My eldest started school in September. When we went to view schools one questions I always asked was, “What’s your homework policy?” I was adamant that I didn’t want her to go to a school that pressured them with homework. She is four. She doesn’t need that in her life and what’s more, I don’t need it in my life. In the end, we ended up sending her to a school that we never viewed or asked for. It’s a great school, but don’t get me started on the homework.
There is literally shed loads of research on this topic. You can read about the link between homework and anxiety, or a comparison of homework loads in different countries in relation to levels of income and social inequality (spoiler: countries with lower incomes and higher social inequality have higher homework loads). There are studies linking homework and sleep disruption and a host of other research that suggests, pretty convincingly that there’s little benefit to be gained from homework for primary school kids and what benefit there might be is probably outweighed by the negative effects it can have.
All that aside, on a personal note, homework is a massive pain in my ass. Apart from the fact that the communication from the school regarding homework and expectations is woeful – Is it obligatory? How long do they have to do it? How much should we be helping them? – I’m simply drowning in it. Each week, my eldest has the following:
- A homework sheet with 6-7 tasks surrounding the topic they’ve been covering in school. For example, ‘Can your child retell the story? What words can they use to describe the characters? Can they draw a picture of the story and write words to describe the scene?’
- They have two phonics-based reading books that must be read each week.
- They have a library story book that we should read with them.
- They have to learn to read by sight individual words (10 at a time) that they are tested on each week until they pass those words and then move up.
- They have a stapled pack of 4 sheets each focussing on a ‘sound’ / ‘letter’. They have to write a line of the letter and colour in the picture.
I can see the value in each one of these things but I can’t see the value in doing all of these things every week. The mornings (after breakfast and before school) seem to be the optimal time for Billie to focus on reading, or words, or sounds, or writing but between two kids, cereal everywhere, two adults getting ready for work, the last minute uniform ironing session and a shit-fit here and there, it’s not really optimal for me. After school, the last thing I want to do is sit her straight down to ‘work’ again and then by the time she’s had a snack and a rest, getting her to do anything is like knitting with spaghetti. Inevitably, it ends in bribery and the ensuing homework session is like getting blood from a very tired, grumpy stone.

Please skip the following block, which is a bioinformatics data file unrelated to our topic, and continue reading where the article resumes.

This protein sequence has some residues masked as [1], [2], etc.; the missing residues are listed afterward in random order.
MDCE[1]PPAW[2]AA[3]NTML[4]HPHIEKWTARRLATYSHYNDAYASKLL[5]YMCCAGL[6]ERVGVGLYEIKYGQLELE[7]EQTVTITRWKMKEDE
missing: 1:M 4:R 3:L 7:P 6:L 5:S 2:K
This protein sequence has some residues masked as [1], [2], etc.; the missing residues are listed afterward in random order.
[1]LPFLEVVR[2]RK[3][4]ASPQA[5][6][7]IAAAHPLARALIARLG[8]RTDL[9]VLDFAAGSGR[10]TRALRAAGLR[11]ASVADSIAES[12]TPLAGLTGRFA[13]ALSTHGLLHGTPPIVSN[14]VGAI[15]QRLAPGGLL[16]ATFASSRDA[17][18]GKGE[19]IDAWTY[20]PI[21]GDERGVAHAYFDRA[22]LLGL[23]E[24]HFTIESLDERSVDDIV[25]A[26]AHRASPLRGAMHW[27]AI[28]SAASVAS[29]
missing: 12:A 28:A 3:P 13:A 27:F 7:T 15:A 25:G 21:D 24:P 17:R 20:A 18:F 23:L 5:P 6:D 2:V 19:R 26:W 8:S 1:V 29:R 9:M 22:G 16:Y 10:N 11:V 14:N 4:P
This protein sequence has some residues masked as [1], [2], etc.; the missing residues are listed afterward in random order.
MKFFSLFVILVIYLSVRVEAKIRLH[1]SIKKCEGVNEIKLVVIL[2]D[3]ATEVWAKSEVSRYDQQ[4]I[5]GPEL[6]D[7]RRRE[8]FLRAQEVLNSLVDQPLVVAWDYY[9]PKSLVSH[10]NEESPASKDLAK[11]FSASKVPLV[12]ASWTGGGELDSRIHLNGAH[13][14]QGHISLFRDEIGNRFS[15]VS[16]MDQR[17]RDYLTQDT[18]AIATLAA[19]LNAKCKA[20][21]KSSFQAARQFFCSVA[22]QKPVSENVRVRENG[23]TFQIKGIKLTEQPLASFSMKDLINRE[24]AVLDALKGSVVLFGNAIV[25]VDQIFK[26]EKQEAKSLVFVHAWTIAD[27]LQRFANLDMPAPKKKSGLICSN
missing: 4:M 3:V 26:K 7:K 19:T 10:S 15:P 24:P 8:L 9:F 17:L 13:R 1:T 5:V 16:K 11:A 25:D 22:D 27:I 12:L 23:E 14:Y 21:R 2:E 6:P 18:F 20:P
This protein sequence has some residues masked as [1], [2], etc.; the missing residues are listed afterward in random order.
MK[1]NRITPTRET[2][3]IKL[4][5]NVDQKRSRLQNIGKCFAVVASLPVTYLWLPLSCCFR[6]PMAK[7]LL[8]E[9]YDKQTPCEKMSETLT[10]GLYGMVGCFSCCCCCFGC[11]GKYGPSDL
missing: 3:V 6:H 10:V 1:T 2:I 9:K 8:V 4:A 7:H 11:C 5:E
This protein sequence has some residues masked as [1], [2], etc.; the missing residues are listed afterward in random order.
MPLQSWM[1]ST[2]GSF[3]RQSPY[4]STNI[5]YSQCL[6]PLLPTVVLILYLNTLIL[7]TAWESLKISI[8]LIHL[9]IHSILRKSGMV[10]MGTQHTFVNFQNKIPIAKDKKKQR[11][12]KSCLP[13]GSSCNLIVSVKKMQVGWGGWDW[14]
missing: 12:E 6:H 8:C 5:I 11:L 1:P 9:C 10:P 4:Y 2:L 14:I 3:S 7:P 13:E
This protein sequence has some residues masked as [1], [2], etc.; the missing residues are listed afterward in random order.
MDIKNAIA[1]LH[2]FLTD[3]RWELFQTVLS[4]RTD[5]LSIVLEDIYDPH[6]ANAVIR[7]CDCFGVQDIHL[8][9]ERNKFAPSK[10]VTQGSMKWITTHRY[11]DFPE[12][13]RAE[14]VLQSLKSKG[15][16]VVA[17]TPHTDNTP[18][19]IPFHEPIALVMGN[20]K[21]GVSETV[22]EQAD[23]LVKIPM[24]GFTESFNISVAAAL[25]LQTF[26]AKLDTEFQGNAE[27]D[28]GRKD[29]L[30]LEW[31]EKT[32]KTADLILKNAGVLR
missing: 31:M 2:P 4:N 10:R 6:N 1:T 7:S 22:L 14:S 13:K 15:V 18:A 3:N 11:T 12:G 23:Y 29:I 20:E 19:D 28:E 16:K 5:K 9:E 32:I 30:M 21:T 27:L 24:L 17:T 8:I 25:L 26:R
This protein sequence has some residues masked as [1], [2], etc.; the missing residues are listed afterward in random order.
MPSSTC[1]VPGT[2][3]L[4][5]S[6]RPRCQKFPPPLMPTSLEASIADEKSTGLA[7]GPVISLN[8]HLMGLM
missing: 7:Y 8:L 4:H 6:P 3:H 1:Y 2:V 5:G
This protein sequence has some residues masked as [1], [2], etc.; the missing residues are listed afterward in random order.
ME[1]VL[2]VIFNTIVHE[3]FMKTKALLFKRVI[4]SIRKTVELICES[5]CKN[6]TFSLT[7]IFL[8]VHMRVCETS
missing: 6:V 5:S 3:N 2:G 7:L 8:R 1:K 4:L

At first, she was delighted to do homework. It was a novelty. It was grown up. It was the next step. It was exciting. Now though, it’s a chore just like brushing teeth and tidying the living room. It’s an exercise in ticking boxes and frankly, I’m done with it. They say the homework is not ‘obligatory’ but, you know, it is. No one has yet to put their head above the intimidating school parapet and say, “So, we’re not going to worry too much about homework. Hope that’s ok?” but I’m going to not just for the sake of mine and Billie’s sanity but, most importantly, for the sake of her love of learning.
She’s voracious in her appetite for learning. She loves language, she loves words. She loves creating stories and drawing pictures. She loves adding and counting and reading and no matter how ‘good’ she gets at those things, no matter how academic she is or isn’t, what’s important is that we cultivate a love of learning, an appetite for information. Pinning her down to the kitchen table and bribing her to learn with chocolate ice-cream, is not the way to do that.
I used to be a high-school teacher – English – and the homework policy was dictated by the school. I was told how much homework I had to set for each year group and even though I complied by this policy, I was painfully aware of how much homework they were getting every single night. I tried to make the homework as painless and useful as possible but after easing up a bit on my exam groups, I remember being told to ‘set more homework’ after their homework diaries had been checked. It made me question why I was setting it. If I was setting it to facilitate and support their learning then surely the amount would vary according to what we did and didn’t do in the classroom? Surely, as their teacher, I had the responsibility to set the homework I felt was necessary? That wasn’t the case though for me when I was teaching and it doesn’t seem to be the case for Billie’s school either.
Instead, it feels like homework is there to be more ‘habit forming’. It appears to be more about discipline than about learning. It feels like it’s designed to ‘get them used to it early on’ rather than to enhance their educational experiences. If that’s the case, then I’m calling bullshit. Nobody made me pay bills when I was four to ‘get me used to it’. No one left me alone in the house overnight as a small child so that I’d be ready for it when I was older. There are some things that small kids don’t need to do or to worry about and for me, homework is one of them.